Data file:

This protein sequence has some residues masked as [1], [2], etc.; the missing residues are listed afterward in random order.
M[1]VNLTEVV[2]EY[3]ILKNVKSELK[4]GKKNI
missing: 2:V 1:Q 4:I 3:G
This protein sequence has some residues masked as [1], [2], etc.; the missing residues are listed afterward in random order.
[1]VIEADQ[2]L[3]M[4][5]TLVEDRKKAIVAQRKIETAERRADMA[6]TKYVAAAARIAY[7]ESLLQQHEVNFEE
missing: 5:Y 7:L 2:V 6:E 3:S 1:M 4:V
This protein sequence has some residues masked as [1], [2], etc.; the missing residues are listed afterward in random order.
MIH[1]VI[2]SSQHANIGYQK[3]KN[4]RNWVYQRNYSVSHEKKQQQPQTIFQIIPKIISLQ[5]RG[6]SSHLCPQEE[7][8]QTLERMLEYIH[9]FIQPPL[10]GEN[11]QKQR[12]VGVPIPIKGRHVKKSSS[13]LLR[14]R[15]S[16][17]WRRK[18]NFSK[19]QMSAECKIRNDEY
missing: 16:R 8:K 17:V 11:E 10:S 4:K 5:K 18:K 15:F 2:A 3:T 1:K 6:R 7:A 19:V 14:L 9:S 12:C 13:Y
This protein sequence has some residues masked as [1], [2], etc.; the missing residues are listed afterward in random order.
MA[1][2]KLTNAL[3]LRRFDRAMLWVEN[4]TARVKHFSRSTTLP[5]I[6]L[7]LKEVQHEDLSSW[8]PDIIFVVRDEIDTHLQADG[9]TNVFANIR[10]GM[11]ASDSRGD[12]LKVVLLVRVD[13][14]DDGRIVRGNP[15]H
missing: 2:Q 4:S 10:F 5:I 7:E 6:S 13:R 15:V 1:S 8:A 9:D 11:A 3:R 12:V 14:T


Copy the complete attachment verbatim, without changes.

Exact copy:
This protein sequence has some residues masked as [1], [2], etc.; the missing residues are listed afterward in random order.
M[1]VNLTEVV[2]EY[3]ILKNVKSELK[4]GKKNI
missing: 2:V 1:Q 4:I 3:G
This protein sequence has some residues masked as [1], [2], etc.; the missing residues are listed afterward in random order.
[1]VIEADQ[2]L[3]M[4][5]TLVEDRKKAIVAQRKIETAERRADMA[6]TKYVAAAARIAY[7]ESLLQQHEVNFEE
missing: 5:Y 7:L 2:V 6:E 3:S 1:M 4:V
This protein sequence has some residues masked as [1], [2], etc.; the missing residues are listed afterward in random order.
MIH[1]VI[2]SSQHANIGYQK[3]KN[4]RNWVYQRNYSVSHEKKQQQPQTIFQIIPKIISLQ[5]RG[6]SSHLCPQEE[7][8]QTLERMLEYIH[9]FIQPPL[10]GEN[11]QKQR[12]VGVPIPIKGRHVKKSSS[13]LLR[14]R[15]S[16][17]WRRK[18]NFSK[19]QMSAECKIRNDEY
missing: 16:R 8:K 17:V 11:E 10:S 4:K 5:K 18:K 15:F 2:A 3:T 1:K 6:R 7:A 19:V 14:L 9:S 12:C 13:Y
This protein sequence has some residues masked as [1], [2], etc.; the missing residues are listed afterward in random order.
MA[1][2]KLTNAL[3]LRRFDRAMLWVEN[4]TARVKHFSRSTTLP[5]I[6]L[7]LKEVQHEDLSSW[8]PDIIFVVRDEIDTHLQADG[9]TNVFANIR[10]GM[11]ASDSRGD[12]LKVVLLVRVD[13][14]DDGRIVRGNP[15]H
missing: 2:Q 4:S 10:F 5:I 7:E 6:S 13:R 15:V 1:S 8:A 9:D 11:A 3:R 12:V 14:T